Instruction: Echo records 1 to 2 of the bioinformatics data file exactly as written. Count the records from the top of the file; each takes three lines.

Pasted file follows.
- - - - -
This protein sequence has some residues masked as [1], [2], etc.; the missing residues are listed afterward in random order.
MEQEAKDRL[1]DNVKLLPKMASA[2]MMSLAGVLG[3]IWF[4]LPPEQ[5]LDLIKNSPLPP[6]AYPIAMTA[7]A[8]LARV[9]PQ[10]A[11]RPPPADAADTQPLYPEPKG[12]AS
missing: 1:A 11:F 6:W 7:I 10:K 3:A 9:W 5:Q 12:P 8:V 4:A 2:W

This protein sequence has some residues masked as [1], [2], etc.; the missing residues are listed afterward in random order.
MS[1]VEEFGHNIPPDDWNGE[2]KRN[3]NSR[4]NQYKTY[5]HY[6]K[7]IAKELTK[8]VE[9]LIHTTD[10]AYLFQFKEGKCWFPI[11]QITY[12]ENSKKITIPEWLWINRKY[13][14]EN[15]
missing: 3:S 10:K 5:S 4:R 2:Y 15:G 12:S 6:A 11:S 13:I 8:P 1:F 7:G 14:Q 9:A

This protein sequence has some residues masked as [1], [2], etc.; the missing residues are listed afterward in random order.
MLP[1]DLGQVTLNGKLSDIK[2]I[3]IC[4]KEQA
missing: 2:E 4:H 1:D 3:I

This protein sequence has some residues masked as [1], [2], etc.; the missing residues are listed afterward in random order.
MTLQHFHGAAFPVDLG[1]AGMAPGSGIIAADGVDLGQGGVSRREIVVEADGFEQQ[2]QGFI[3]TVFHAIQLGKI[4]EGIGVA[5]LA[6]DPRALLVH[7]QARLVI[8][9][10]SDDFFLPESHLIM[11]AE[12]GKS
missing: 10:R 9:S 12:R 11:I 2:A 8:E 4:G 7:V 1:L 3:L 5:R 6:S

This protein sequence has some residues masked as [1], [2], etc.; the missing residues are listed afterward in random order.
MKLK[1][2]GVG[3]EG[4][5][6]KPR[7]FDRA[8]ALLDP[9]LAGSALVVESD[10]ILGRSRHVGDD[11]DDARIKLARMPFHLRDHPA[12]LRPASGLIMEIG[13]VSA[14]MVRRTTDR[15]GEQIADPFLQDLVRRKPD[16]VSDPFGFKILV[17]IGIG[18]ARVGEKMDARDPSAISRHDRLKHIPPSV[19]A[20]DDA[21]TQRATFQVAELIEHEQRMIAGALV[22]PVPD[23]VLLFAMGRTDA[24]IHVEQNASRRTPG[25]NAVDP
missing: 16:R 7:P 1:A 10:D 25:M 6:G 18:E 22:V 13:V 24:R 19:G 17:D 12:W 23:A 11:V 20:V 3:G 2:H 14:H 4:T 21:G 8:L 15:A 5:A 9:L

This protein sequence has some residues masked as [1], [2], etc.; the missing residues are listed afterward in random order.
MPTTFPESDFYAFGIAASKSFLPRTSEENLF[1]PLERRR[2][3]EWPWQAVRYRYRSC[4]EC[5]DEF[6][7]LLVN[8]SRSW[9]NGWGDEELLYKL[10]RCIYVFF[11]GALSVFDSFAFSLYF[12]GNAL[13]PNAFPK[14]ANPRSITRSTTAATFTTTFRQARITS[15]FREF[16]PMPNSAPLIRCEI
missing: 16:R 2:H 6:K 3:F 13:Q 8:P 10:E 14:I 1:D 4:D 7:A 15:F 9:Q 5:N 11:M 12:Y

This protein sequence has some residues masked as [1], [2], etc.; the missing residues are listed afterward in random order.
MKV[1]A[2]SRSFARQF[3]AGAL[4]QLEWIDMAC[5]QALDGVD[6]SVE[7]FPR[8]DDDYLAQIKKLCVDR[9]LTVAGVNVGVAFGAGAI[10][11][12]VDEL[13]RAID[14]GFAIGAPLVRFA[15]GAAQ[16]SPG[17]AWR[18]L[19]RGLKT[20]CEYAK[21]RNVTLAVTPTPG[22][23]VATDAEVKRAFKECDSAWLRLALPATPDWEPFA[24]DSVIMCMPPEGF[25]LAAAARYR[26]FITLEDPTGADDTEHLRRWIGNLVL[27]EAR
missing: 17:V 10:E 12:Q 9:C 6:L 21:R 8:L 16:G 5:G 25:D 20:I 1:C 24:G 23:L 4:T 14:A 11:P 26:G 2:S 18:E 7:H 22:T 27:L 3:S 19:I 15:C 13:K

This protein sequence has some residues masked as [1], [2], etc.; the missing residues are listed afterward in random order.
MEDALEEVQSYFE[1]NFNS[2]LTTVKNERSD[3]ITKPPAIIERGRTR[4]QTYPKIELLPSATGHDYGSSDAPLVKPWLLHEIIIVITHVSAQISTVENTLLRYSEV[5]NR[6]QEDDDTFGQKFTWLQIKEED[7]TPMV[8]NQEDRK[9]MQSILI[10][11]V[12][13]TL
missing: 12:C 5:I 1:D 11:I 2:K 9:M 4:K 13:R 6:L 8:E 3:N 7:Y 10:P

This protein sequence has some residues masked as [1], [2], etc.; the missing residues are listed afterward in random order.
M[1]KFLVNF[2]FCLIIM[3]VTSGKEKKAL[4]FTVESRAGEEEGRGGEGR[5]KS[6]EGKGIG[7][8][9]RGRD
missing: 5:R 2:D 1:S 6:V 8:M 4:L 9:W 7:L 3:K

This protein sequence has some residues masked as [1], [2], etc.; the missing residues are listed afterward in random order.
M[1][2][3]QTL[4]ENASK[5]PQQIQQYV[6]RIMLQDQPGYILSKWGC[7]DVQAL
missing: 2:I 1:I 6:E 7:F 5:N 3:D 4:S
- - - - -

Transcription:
This protein sequence has some residues masked as [1], [2], etc.; the missing residues are listed afterward in random order.
MEQEAKDRL[1]DNVKLLPKMASA[2]MMSLAGVLG[3]IWF[4]LPPEQ[5]LDLIKNSPLPP[6]AYPIAMTA[7]A[8]LARV[9]PQ[10]A[11]RPPPADAADTQPLYPEPKG[12]AS
missing: 1:A 11:F 6:W 7:I 10:K 3:A 9:W 5:Q 12:P 8:V 4:A 2:W

This protein sequence has some residues masked as [1], [2], etc.; the missing residues are listed afterward in random order.
MS[1]VEEFGHNIPPDDWNGE[2]KRN[3]NSR[4]NQYKTY[5]HY[6]K[7]IAKELTK[8]VE[9]LIHTTD[10]AYLFQFKEGKCWFPI[11]QITY[12]ENSKKITIPEWLWINRKY[13][14]EN[15]
missing: 3:S 10:K 5:S 4:R 2:Y 15:G 12:S 6:A 11:S 13:I 8:P 1:F 7:G 14:Q 9:A